Involved in Baltimore
Working with Students Sharing
Coalition, J.R. Yarbrough leads a group through Remington
to map the community and clean trash. Annie Lee, left,
PHOTO BY HIPS / WILL KIRK
The city of Baltimore got a chance to meet the class
of 2009 — and vice versa — on Sept. 7, when
more than 400 of the newest Johns Hopkins students ventured
off campus for Involved, a day of service at 21 locales,
most of them near the Homewood campus.
Founded six years ago by an undergraduate, the annual
service day seeks to get freshmen engaged with community
volunteer projects for all four years of their education.
At Hampden Elementary School, in cooperation with the
Mayor's Office's Believe in Our Schools campaign, JHU
students helped turn a parking lot into a playground, and
at Project PLASE — People Lacking Ample Shelter and
Employment — other students learned about the group's
mission and helped out in some of its homeless shelters.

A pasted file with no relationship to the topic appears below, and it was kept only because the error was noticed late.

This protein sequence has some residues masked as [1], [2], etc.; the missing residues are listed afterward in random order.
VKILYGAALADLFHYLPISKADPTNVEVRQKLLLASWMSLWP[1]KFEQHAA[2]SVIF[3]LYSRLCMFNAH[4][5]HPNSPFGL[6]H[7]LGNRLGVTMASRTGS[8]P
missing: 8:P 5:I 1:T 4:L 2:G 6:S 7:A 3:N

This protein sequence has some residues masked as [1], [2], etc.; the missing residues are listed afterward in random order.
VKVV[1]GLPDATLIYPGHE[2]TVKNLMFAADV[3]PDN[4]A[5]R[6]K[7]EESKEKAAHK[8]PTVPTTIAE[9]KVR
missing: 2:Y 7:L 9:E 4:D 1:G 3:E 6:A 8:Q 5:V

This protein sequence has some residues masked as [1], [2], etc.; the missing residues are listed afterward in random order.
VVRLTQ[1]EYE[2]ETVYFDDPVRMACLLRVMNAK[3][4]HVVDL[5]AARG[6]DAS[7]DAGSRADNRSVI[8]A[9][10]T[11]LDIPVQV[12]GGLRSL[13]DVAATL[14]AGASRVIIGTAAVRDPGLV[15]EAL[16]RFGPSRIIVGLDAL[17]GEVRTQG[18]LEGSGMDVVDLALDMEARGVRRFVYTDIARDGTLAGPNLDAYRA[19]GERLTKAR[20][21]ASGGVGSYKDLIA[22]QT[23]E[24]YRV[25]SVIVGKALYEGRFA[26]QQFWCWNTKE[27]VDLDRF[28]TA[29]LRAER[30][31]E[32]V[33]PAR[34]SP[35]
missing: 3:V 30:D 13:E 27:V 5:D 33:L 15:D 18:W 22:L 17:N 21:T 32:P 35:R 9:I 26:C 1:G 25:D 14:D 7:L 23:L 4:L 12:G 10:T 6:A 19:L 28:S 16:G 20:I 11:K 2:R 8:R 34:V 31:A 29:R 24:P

Other projects included cleaning up parts of Leakin
Park, a project coordinated by Civic Works; assembling
furniture and beautifying the grounds at Barclay Elementary
School; and working with the Parks & People Foundation on
greening projects in the Barclay neighborhood.
The Involved program is overseen by the university's
Center for Social
Concern. This year's chair was Malka Jampol, a senior
political science major from Newton, Mass. Jampol said that
she applied for the position because she likes volunteering
and had a great experience during her own freshmen day of
service. "I also felt I had not done much for the local
community since arriving here as a freshmen, only for the
university's community," she said, "and I wanted to make
sure I left some sort of positive lasting impression before
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